In 1969, the idea of building a permanent settlement on the moon might have seemed impossible.
When Neil Armstrong first planted the American flag on the moon, it might have looked a lot like he was staking the US’s claim.
But can anybody really own the moon, or was Armstrong’s flag planting no more legally significant than an act of cosmic littering?
Speaking to MailOnline, experts have revealed why ‘buying’ a plot of land on the moon might not be all that it seems.
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In 1969 Neil Armstrong and Buzz Aldrin (pictured) planted the American flag on the moon’s surface. But, even though this looked a lot like staking a claim to our lunar satellite, the law of space disagrees
The simple answer, according to professor of space law Christopher Newman of Northumbria University, is nobody.
‘No country can claim ownership of the moon,’ Professor Newman told MailOnline.
The moon and other celestial bodies are governed by the 1967 Outer Space Treaty (OST).
Signed two years before America would land on the moon, these laws were signed as a critical juncture of the space race.
Professor Newman explains: ‘It was by no means clear who was going to win the race to the moon at that time.
‘So this was very much intended to stop these two great superpowers [US and Russia] taking competition into outer space and to make sure that no one had the upper hand.’
While short by standards of international treaties at only 17 articles, the OST lays out the principle that there can be no ‘appropriation’ of the moon or other celestial bodies.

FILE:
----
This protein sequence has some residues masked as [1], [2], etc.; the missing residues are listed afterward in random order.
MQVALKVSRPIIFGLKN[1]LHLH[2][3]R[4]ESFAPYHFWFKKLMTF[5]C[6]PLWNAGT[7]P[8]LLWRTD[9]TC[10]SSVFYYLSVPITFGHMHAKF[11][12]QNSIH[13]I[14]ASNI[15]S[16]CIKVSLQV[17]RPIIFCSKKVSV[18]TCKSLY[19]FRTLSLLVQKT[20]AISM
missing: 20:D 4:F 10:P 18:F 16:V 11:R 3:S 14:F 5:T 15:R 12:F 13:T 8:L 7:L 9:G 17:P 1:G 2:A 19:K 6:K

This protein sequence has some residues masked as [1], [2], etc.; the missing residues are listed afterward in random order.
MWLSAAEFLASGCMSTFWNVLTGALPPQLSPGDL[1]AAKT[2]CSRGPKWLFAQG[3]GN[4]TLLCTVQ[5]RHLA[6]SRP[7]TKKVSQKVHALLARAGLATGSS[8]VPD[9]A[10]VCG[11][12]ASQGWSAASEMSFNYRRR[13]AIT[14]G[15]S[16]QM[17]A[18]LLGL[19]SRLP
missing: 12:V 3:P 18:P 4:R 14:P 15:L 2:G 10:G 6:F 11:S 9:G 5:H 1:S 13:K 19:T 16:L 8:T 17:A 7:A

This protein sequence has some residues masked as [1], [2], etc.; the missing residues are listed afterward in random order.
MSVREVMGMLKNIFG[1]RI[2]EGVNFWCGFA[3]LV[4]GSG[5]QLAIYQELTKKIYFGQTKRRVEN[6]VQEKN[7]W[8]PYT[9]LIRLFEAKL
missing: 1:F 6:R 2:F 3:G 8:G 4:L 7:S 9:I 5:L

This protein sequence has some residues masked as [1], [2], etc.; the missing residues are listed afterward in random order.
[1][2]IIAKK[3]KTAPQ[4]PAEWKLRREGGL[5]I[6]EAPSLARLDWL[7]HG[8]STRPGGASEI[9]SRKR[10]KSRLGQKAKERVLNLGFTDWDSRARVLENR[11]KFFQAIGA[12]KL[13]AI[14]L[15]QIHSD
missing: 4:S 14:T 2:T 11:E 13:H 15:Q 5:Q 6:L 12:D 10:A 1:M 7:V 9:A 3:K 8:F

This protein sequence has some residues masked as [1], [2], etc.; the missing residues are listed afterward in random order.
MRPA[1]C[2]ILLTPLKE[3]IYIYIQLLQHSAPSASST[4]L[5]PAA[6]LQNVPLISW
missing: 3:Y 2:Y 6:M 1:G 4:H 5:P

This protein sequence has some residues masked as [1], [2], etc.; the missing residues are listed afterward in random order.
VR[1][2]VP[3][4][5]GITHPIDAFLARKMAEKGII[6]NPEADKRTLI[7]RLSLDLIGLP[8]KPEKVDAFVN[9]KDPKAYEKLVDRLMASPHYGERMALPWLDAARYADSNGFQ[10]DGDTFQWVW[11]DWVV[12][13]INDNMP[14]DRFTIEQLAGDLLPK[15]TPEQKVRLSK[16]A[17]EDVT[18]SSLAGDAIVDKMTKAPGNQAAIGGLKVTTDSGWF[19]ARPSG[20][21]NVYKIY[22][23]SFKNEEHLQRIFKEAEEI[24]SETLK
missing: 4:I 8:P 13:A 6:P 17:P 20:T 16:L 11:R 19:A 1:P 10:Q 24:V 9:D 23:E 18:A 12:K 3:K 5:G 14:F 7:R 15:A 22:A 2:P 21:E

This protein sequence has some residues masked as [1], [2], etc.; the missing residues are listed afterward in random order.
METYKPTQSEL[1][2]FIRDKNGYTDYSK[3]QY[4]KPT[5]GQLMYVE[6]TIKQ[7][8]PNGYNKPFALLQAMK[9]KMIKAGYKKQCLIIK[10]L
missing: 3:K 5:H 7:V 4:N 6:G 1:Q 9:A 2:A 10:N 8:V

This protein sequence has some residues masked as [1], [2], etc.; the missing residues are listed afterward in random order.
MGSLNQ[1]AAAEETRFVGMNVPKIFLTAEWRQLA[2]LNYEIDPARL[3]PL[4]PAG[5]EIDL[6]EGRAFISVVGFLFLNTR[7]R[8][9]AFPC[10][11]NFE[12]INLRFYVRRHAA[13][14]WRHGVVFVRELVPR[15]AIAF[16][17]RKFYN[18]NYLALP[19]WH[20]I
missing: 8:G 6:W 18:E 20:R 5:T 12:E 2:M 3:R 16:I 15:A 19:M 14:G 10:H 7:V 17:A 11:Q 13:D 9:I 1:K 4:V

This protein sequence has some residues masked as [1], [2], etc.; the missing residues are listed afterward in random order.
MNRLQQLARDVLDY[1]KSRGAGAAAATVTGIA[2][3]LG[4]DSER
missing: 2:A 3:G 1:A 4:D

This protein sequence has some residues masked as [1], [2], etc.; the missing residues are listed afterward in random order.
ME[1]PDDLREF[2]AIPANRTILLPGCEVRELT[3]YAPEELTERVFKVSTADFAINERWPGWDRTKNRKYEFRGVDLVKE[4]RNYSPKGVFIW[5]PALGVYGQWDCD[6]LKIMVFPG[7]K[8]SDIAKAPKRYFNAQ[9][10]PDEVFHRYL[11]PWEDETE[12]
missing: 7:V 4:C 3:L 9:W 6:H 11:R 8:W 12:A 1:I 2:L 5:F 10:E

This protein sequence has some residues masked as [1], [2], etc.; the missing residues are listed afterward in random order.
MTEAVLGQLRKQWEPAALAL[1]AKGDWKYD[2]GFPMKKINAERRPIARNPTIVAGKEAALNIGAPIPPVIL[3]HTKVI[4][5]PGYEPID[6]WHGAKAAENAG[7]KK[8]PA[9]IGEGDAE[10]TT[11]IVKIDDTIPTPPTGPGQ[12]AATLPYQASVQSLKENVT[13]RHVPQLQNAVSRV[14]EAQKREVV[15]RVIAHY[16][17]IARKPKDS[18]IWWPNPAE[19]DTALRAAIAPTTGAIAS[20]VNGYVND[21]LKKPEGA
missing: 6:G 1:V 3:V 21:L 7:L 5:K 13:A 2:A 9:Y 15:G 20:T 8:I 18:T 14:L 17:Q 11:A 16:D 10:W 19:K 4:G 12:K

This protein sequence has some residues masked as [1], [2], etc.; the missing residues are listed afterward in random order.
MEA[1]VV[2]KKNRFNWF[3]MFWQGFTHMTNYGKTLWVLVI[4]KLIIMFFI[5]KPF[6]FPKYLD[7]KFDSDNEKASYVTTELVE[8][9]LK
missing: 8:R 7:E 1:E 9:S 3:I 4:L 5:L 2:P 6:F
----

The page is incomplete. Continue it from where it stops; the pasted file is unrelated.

Professor Newman said: ‘Effectively what that means is that you can’t claim sovereignty over it, you can’t claim part ownership of it and, crucially, you can’t enforce an individual’s claim of ownership.’
On Earth, if you want to stake a claim to a certain piece of property, then this would require an appeal to the court of that country.
What the OST essentially declares is that there is no court to go to which would enforce a claim to own part of the moon.
Another important principle laid down in the OST is that states have a right to explore and study space.
Since space exploration cannot be restricted, nobody could legally fence off a part of the moon and keep others out as if it were their own property.
But, naturally, there are some important caveats.
The United Nation’s Committee on the Peaceful Uses of Outer Space created the Outer Space Treaty in 1967 to prevent Russia and America from taking their conflict into space and ensure that no one had the upper hand
States have a right to travel in space for exploration and to use celestial bodies in any way that doesn’t violate the Outer Space Treaty. They also retain ownership and responsibility of anything that gets sent to space, meaning that the gear left begind by Apollo 11 (pictured) still belongs to the USA